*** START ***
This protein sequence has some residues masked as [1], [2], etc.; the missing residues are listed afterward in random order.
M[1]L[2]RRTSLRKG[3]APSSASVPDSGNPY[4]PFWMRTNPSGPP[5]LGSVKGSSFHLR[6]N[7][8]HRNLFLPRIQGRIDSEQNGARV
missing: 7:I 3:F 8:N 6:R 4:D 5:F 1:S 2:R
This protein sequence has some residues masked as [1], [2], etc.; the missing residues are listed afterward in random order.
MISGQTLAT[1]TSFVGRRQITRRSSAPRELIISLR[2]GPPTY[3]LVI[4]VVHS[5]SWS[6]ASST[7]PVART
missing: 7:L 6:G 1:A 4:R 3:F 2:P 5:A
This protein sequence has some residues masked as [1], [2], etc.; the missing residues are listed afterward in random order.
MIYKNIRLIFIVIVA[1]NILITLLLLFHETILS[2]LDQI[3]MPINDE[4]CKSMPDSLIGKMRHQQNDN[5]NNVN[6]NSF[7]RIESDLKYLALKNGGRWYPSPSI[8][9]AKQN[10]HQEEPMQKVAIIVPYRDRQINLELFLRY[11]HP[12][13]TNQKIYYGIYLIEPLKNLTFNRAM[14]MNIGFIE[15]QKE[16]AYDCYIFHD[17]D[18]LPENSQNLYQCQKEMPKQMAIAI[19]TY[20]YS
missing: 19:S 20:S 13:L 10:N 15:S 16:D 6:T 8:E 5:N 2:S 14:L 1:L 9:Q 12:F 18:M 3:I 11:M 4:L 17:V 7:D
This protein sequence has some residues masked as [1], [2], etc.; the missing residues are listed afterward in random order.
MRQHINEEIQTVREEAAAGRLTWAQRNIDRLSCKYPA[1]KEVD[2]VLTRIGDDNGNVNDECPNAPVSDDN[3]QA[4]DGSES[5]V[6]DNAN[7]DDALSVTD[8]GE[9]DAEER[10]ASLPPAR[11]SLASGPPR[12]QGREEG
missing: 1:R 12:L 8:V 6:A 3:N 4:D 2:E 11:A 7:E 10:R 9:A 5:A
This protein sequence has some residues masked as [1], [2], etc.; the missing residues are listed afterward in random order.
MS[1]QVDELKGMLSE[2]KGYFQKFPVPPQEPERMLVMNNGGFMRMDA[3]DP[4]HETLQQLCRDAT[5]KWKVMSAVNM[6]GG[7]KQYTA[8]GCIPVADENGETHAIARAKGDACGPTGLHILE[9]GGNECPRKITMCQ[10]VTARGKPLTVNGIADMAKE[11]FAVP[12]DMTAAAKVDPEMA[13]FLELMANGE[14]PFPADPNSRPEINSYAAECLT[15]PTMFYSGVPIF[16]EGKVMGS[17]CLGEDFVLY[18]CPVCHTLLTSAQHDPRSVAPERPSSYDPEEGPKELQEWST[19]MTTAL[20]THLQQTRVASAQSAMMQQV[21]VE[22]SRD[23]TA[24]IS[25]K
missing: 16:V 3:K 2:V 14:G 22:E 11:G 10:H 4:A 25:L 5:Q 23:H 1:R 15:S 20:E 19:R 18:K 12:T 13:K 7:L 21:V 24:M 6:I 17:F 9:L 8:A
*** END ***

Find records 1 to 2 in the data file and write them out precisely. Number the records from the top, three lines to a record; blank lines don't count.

This protein sequence has some residues masked as [1], [2], etc.; the missing residues are listed afterward in random order.
M[1]L[2]RRTSLRKG[3]APSSASVPDSGNPY[4]PFWMRTNPSGPP[5]LGSVKGSSFHLR[6]N[7][8]HRNLFLPRIQGRIDSEQNGARV
missing: 7:I 3:F 8:N 6:R 4:D 5:F 1:S 2:R
This protein sequence has some residues masked as [1], [2], etc.; the missing residues are listed afterward in random order.
MISGQTLAT[1]TSFVGRRQITRRSSAPRELIISLR[2]GPPTY[3]LVI[4]VVHS[5]SWS[6]ASST[7]PVART
missing: 7:L 6:G 1:A 4:R 3:F 2:P 5:A